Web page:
Mulch is one of the best ways to protect plants from both the extreme heat and heavy downpours experienced across the country this summer.
Mulch is a loose layer placed on top of the soil and often is shredded bark, leaves, straw or pine needles. A layer of organic mulch around plantings can benefit in several ways.
In extreme heat and drought, mulch is key in retaining moisture in the soil. When the plants are watered, often restricted to one or two days a week in droughts, the texture of the mulch slows down runoff, allowing more of the precious water to stay near plant roots.
If soaker hoses are used, a light coating of mulch can protect the hose from sunlight, extending the life of the product. Most importantly, a layer of organic mulch acts as a protective blanket that holds moisture in the soil, stops the soil from forming a dry crust and helps to keep the soil cooler.
Mulch also suppresses weeds, whose roots compete with those of desirable plants for any moisture in the soil. In many ways, mulch is among a gardener's best defenses against drought.
When the rains do come in summer, they often arrive as a downpour. If intense rain hits bare, dry clay soil, the ground may shed the water instead of absorbing the moisture. Mulch helps protect the garden by preventing the formation of a crust on top of the soil during dry spells. During summer thunderstorms, mulch provides a protective layer that softens the impact of rain, slows down runoff and lessens erosion.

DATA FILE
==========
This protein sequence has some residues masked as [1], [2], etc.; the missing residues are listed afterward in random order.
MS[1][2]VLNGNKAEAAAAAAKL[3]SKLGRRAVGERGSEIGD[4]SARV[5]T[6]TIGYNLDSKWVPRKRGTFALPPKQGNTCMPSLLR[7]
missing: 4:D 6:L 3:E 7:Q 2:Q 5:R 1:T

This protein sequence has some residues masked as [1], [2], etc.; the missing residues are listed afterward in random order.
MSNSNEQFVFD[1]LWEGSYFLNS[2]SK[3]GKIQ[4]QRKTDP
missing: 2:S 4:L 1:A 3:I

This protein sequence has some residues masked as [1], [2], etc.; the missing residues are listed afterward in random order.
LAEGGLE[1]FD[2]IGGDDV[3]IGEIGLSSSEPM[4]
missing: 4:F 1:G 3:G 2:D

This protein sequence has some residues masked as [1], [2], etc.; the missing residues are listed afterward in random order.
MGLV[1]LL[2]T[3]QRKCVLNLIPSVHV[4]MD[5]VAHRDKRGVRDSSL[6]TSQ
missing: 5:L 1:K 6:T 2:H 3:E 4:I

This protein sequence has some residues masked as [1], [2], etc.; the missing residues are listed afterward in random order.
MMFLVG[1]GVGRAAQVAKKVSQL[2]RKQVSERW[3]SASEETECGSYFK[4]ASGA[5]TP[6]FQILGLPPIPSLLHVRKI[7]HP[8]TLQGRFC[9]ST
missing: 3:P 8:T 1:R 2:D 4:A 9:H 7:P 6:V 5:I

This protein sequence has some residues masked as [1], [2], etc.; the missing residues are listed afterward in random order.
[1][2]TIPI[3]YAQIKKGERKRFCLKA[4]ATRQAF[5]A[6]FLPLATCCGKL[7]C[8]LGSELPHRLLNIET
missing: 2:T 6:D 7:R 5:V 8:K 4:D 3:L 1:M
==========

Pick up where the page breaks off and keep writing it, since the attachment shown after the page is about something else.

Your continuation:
Mulch also stops soil from splashing onto the plants, which not only can look unattractive, but spread soil-borne diseases. With sandy soil, a slower percolation rate helped by mulch means more water reaches plant roots.
An organic mulch, such as shredded bark, has long-term benefits of adding texture and organic matter to the soil as it breaks down, increasing the water absorbing capacity of the soil over time. Mulch should be replenished at least once a year, as a rule to a depth of two to four inches.
Stone mulches should be used with extreme caution, as they can absorb heat in the summer. Long-term use of stone mulches can be difficult in most home landscapes, as leaves and plant debris can mix into the mulch and break down, changing the appearance. Stones also tend to sink into the soil below unless a barrier is used under the stone. Stone mulch may work well for some courtyards and driveways, but organic mulches such as shredded bark and leaves are recommended for most home landscape situations.
Mulches have many year-round benefits. Mulch can work as a unifying design feature, tying plant beds together and contrasting with lawns and hardscape to define areas.
An organic mulch, such as shredded bark, has long-term benefits of adding texture and organic matter to the soil as it breaks down, increasing the water absorbing capacity of the soil over time. Mulch should be replenished at least once a year, as a rule to a depth of 2 to 4 inches. Keep mulch several inches away from plant stems and trunks to discourage pest and disease problems.